Third Degree Films Hits 200 Detroit Residents With BitTorrent Lawsuits

Bob Johnson

DETROIT — More than 200 Detroit-area residents are being hit with BitTorrent lawsuits by Third Degree Films and other porn companies for illegally downloading films.

One Third Degree film, “Girls in Tight Jeans,” was allegedly downloaded illegally between July and September.

The poached file-sharing reportedly left a digital trail on computers across Detroit communities including Birmingham, Bloomfield Hills, Northville, Detroit, Novi and Southfield.

Attorney John Hone, who represents Third Degree and other adult companies including Nucorp, Ltd., K-Beech, Inc. and Raw Films, Ltd., told The Detroit News that the lawsuit is in response to a group of anonymous thieves who steal movies thousands of times a month, causing millions in damages.

According to the report, the group of filmmakers have filed more than 20 federal lawsuits against thousands of "John Does" in Michigan, California, Florida, Pennsylvania, Illinois, Indiana and beyond since December 2010.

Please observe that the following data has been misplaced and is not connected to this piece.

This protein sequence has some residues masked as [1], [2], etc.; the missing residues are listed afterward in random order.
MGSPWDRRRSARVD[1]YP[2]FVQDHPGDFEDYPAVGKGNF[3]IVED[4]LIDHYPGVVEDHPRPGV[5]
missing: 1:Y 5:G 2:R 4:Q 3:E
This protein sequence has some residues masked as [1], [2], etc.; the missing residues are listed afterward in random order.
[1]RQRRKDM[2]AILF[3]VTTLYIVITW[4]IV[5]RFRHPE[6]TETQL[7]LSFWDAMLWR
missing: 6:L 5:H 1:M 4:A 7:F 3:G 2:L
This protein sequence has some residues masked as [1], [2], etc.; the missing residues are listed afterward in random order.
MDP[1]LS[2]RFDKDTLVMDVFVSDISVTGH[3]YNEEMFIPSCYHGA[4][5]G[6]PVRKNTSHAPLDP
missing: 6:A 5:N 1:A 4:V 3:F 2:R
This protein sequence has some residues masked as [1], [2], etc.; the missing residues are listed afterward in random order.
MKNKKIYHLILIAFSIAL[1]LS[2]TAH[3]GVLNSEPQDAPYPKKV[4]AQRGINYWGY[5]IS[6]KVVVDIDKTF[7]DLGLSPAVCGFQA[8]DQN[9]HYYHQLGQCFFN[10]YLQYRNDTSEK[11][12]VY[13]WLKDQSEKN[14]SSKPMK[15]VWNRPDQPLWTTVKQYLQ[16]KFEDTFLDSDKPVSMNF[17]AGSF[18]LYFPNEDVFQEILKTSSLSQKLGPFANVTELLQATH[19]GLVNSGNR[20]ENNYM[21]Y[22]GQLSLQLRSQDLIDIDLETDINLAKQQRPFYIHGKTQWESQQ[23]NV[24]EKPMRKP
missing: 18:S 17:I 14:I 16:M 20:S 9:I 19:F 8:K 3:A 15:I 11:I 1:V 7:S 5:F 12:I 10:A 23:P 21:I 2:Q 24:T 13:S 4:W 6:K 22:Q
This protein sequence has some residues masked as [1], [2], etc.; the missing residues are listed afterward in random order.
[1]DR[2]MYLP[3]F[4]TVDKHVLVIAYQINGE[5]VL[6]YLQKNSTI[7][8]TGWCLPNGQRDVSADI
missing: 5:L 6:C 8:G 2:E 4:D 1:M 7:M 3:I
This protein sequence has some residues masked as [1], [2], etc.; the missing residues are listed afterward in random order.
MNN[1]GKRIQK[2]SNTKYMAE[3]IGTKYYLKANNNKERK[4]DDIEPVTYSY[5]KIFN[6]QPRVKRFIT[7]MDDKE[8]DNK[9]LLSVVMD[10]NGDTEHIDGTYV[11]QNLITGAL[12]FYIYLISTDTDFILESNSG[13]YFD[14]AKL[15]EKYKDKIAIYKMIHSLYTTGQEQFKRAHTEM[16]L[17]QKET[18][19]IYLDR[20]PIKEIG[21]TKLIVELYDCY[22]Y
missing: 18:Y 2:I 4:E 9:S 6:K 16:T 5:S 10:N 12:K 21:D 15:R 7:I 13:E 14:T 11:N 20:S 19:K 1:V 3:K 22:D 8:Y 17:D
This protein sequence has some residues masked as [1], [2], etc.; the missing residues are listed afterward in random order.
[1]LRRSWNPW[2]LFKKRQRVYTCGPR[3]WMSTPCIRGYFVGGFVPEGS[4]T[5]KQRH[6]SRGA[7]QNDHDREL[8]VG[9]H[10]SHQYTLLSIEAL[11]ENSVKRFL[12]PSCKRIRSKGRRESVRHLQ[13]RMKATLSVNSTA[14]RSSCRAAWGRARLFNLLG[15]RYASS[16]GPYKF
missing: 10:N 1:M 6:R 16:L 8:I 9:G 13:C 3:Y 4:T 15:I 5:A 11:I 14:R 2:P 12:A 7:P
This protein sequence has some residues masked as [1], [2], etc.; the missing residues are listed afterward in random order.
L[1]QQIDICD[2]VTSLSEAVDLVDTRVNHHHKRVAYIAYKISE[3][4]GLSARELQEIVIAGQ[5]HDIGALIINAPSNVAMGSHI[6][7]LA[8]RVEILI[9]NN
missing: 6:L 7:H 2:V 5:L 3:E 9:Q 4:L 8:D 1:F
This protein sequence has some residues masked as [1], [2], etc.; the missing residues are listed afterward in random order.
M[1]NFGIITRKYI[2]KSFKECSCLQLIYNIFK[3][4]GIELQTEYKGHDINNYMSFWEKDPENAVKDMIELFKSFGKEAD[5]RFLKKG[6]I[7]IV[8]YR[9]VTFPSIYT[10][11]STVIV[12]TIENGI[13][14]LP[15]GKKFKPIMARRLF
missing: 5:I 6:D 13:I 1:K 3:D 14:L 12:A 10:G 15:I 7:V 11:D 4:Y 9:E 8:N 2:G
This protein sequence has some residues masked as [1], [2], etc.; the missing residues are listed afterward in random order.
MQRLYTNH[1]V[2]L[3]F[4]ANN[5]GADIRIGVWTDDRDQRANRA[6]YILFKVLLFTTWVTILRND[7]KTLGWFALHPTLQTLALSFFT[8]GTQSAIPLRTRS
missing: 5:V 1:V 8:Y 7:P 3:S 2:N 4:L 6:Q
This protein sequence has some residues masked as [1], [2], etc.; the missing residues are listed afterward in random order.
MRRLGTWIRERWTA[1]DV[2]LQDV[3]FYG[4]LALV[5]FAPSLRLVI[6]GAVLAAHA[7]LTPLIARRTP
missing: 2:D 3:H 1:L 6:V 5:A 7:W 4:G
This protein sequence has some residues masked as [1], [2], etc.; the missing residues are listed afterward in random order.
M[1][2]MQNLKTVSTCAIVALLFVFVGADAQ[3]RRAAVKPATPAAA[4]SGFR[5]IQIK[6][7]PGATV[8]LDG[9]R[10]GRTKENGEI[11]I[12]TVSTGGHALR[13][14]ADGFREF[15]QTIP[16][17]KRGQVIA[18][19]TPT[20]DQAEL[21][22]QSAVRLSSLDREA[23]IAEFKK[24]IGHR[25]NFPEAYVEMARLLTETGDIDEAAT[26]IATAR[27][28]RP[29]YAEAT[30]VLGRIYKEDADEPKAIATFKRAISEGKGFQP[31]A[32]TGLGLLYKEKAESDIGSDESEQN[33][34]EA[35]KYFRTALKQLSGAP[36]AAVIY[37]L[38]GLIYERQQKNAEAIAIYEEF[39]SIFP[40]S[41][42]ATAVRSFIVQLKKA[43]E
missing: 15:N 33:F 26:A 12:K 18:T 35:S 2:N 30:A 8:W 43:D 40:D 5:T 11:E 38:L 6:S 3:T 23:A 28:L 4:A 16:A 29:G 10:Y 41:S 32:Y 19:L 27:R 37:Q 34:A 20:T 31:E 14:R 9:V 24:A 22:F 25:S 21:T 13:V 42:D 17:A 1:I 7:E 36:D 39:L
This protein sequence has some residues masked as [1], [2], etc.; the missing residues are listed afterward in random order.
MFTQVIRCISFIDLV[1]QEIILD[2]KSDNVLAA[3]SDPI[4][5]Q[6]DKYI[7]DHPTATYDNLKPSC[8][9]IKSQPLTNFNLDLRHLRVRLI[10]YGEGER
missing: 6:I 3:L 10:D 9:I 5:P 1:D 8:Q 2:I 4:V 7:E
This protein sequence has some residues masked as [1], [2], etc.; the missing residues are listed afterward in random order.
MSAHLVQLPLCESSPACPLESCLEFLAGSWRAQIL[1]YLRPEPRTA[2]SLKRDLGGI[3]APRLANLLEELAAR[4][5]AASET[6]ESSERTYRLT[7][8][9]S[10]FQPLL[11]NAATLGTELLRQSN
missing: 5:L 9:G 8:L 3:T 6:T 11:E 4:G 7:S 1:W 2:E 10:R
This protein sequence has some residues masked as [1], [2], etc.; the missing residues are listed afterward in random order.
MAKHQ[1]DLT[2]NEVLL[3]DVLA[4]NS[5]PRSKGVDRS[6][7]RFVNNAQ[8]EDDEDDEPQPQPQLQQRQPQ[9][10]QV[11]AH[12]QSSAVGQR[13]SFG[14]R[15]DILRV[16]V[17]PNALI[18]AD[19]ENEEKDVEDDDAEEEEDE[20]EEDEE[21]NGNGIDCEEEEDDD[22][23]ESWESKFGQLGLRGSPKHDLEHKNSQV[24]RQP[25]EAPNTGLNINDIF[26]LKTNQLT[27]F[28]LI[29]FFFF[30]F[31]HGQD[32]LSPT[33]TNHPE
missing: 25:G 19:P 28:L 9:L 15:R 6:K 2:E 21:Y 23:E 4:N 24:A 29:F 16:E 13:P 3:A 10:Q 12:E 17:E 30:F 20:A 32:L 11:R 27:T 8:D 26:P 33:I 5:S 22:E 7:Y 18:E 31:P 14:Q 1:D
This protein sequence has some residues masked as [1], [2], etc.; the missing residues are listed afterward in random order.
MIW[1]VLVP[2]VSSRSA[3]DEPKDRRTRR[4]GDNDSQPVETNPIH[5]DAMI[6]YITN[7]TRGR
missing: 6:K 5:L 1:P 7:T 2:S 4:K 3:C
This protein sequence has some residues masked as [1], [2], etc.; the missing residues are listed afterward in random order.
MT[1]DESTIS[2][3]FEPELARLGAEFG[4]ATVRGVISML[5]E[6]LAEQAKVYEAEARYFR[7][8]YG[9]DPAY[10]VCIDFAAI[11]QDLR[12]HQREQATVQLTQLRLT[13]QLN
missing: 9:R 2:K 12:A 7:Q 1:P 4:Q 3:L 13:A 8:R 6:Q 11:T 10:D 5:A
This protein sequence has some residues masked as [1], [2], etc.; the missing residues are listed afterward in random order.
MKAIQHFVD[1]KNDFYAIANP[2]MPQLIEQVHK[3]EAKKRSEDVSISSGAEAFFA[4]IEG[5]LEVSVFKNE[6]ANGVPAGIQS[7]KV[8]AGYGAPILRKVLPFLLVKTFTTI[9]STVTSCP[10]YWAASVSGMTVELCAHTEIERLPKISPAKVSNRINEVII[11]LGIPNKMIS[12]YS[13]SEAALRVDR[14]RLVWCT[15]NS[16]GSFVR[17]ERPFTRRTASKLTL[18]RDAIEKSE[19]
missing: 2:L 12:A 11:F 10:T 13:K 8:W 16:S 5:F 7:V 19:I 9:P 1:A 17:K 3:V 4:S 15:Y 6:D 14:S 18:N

In early November, Third Degree filed two suits — both in Florida — against 375 Does in one suit and 259 in the other.

"It is not a victimless crime. It causes many millions of dollars in damages to my clients," Hone said in an email to the News. "Make no mistake about it: in a world without copyrights, the Freedom of Expression will become the Freedom from Expression because no one will do a … thing creatively.”

The attorney wants unspecified damages and to block people from continuing to infringe on the copyrights.

Third Degree reportedly has demanded as much as $5,000 from people who illegally downloaded movies and settled for between $700 and $2,000 in some cases, according to one lawyer who requested anonymity.

The lawyer said some Does are paying $2,000 to settle to avoid embarrassment and to stem the high legal costs of fighting the lawsuit.

A hearing has been set by U.S. Magistrate Judge R. Steven Whalen for Jan. 10 in Detroit to consider letting Third Degree serve subpoenas on ISPs.

The studio wants to know whose computers were involved and wants the names, addresses, telephone numbers and email addresses of the downloaders. Each individual can be sued once the information is gathered.

Hone said Third Degree decided not to sue the file-sharing sites because they are based off shore where U.S. laws are unenforceable.

"The only way to deter this activity is to shine a light on it by suing the end users," he said. "Put yourself in my clients' shoes and ask yourself what would you do if your property was being stolen on a massive scale?"